Bills introduced in the senate thi
morning and advanced to second read
ing or referred to committees were as
Olson Anti-saloon residence district,
petitions to bo signed by not less than
one-fourth of the voters of the dis
tricts. License and miscellany.
S. B. 659 (Gray) Prohibits saloon
from barter or exchange or taking or
ders or making arrangements for sale
or delivery of liquor in prohibition ter
ritory. License and miscellany.
FISH MEASURE RECONSIDERED. '
By a vote of 36 to 0 the senate this
morning voted to reconsider the vote
by which the administration fish and
game bill failed of passage last Thurs
day. The bill was recalled to second
reading, upon which order five amend
ments w-ere voted down. The bill in
all probability will be passed tomor
row. APPROVES LI.XCOLX ART Fl'XD.
Governor Dunne approved senate bill
249 (Maglll), making an "appropriation
of $10,000 for the state art commis
sion to prepare plans for a statue of
Abraham Lincoln, to be erected on the
lawn in front of the capitol building.
KEIIFER HOX'SE Gl EST.
General Warren J. Keifer of Ohio,
who was speaker of the national
house of representatives from 1881
to 1883, was a guest of the Illinois
legislature today. On motion of Rep
resentative Harris, Speaker McKinley
named Messrs. Harris, McCormick
and Morris on a committee to invite
Keifer to occupy a seat upon the
FAST TRAINS HIT
HEAD-ON; 3 DEAD
Brant, Mo., May
Albert Ford and
of Sedalia., Mo.,
clerk were killed
and a mail
otters, including a number of passen-
Jgers, were Injured in a head-on colli-
lson of passenger trains No. 11 west
bound, and No. 2, eastbound, on the
Missouri Pacific railway near here
early today. They were twin trains,
fast mails between St Louis and Kan
sas City, and were to have passed each
other on a siding at McGirk, Mo., first
station east of Brant. No. 11 failed to
wt.it The high speed engines plowed
into each other. Both were demolish
ed and the engineers crushed and
scalded. Each train consisted of three
steel mail cars, chair car, dining car
and four sleeping cars.
Jury Reform Bill Passtd.
Trenton. N. J.. May 27. The. rhan-
l ppMor-Sh rff iiirv rufnnn Kill n-Kioh
Mo., May 27. Attorneys
Louis & San Francisco
preparing a petition" for
for the St.
receivership at 2 this afternoon.
The petition for receivership is bas
ed on the inability of the railroad to
meet a maturing loan of $2,500,000.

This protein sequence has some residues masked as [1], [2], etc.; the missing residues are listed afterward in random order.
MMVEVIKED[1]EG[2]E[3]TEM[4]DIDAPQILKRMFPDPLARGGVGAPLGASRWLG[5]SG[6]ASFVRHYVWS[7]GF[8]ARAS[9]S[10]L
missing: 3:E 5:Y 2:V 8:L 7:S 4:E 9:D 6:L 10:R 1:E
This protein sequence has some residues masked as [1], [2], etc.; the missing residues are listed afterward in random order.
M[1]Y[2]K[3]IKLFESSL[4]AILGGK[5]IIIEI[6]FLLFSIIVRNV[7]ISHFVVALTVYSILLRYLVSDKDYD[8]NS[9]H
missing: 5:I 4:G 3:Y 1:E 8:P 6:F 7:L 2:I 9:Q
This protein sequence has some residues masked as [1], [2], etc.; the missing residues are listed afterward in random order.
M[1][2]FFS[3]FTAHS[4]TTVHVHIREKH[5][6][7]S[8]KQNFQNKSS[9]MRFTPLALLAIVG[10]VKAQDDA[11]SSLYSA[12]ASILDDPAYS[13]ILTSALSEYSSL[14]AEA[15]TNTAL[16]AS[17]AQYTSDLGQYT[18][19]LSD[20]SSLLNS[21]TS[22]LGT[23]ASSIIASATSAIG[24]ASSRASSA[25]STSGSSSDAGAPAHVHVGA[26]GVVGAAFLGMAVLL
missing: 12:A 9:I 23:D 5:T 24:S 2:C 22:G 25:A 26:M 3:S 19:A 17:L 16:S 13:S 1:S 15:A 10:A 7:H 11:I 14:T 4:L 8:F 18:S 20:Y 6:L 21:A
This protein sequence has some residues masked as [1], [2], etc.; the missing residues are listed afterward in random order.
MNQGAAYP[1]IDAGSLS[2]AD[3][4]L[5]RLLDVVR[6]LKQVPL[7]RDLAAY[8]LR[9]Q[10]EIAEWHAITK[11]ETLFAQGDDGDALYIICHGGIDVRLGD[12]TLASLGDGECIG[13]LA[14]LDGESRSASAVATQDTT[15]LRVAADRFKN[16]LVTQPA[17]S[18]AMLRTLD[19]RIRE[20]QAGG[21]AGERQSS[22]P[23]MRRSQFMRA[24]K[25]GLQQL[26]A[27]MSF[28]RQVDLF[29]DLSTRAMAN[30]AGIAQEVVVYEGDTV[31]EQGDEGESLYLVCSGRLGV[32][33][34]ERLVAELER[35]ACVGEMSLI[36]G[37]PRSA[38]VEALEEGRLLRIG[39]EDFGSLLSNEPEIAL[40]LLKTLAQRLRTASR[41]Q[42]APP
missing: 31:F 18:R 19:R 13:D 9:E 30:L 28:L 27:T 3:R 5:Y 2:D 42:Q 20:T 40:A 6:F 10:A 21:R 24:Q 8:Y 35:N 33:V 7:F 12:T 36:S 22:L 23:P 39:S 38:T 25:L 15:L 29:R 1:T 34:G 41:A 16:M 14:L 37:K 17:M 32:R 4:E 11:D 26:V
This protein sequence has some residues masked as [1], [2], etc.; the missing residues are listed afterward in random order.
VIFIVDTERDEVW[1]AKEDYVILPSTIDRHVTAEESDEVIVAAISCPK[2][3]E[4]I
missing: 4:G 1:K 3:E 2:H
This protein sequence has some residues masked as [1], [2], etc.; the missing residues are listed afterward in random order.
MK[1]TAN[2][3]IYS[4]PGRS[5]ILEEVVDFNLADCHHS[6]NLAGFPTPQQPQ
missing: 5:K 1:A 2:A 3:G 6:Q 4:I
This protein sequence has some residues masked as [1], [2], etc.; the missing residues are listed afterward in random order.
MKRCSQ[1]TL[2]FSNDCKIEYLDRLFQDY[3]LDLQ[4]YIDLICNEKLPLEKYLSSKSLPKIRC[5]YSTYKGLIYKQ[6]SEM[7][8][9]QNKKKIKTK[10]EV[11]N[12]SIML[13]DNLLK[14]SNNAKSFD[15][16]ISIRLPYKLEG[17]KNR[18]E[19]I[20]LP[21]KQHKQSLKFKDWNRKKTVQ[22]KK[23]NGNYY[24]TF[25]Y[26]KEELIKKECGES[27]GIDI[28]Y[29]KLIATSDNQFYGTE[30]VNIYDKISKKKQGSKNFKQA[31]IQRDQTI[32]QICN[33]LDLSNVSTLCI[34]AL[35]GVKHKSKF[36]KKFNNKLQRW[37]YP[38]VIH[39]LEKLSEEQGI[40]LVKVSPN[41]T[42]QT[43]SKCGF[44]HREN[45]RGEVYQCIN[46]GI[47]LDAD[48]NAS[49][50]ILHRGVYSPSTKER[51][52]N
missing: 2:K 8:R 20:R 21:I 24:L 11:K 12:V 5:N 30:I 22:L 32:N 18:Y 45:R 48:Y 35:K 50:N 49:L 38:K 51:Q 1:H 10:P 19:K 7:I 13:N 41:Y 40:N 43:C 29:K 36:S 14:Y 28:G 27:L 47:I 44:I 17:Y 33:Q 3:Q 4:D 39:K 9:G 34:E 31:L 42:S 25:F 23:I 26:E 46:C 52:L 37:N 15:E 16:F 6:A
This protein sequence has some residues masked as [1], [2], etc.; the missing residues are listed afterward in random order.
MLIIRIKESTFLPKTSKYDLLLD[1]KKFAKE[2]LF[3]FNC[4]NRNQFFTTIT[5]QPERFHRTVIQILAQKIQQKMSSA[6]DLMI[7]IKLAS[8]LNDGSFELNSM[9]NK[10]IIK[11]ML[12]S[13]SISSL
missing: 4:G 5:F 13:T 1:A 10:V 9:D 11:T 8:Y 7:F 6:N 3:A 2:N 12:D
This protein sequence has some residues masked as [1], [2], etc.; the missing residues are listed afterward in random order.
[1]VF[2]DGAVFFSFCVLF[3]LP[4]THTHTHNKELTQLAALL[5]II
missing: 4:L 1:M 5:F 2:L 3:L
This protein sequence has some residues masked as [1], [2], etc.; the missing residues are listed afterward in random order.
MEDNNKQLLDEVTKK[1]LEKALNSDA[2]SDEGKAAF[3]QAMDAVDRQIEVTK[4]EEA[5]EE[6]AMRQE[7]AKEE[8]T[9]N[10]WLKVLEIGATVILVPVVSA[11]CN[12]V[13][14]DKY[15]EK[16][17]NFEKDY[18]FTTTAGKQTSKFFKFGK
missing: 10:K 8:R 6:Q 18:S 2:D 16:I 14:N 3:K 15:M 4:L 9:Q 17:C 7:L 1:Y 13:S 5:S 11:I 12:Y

The total indebtedness of the system
is $237,000,000. The total mileage, in
cluding subsidiary lines, is 7,544.
The proposed receivership is un
derstood to have been decided upon
at. a conference today of large bond
holders and a number of directors. In
cluding Chairman Yoakum of the
New York, May 27. The announce
ment at St Louis of an application
for a receivership against the St.
Louis & San Francisco railroad ex
cited no surprise in Wall street.
where a steady decline of the com
pany's various resources long fore
shadowed such a possibility.
Rochester, N. Y., May 27. Defend
ants in the case of the government
against the "coaster brake trust" all
plead guilty in federal court this morn
Buffalo, N. Y., May 27. The civil
suit against the "coaster brake trust"
was settled last week by the volun
tary dissolution of the company form
ing the alleged combination. Individ
uals indicted requested that the in
dictments be quashed. Federal Attor
ney O'Brien declined to do so, and
the arraignment in Rochester today
followed. The so-called "coaster
brake trust" was organized in Buffalo
in 1908 for the purpose of fixing uni
form prices on coaster brakes and
otner Dicycie and motorcycle acces
sories. After the combination was
formed bicycle coaster brakes were
raised from $2 to $3.25 and motorcy
cle brakes from $3 to $6.50.
LABOR CHIEFS ON
TRIAL BY HOUSE
Springfield. III., May 27. The hear
ing of labor leaders summoned before
the bar of the house today for circu
lating a vitriolic resolution attacking
Speaker McKinley, Representative
Shanahan and other house members,
and William Lorimer, all of whom
were charged in the resolution with
defeating the initiative and referen
dum resolution, was contiued until 4
p. m. today.
Representative Abbott, who intro
duced the resolution summoning of
ficers and members of the executive
legislative committees of the Chicaga
Federation of Labor to appear before
the bar of the house, offered a motion
when the house convened today con
tinuing the hearing until afternoon.
Before putting the motion. Speaker
McKinley directed Clerk McCann to
call the names of persons summoned
to appear and the following answered:
John Fitzpatrick, Oscar F. Nelson, E.
N. Nockels, Fred G. Hopp, Thomas F.
Kennedy, Mrs. ' Raymond Robins,
Dennis Enright, F. Dononuhue, J. A.
Kain, Charles Grail, Margaret Haiey,
John O'Neill, William M. Russell, Dal
G. Jcnes and A. C. Anderson.
Of those summoned only two did not
appear. Con O'Neill and M. Silber.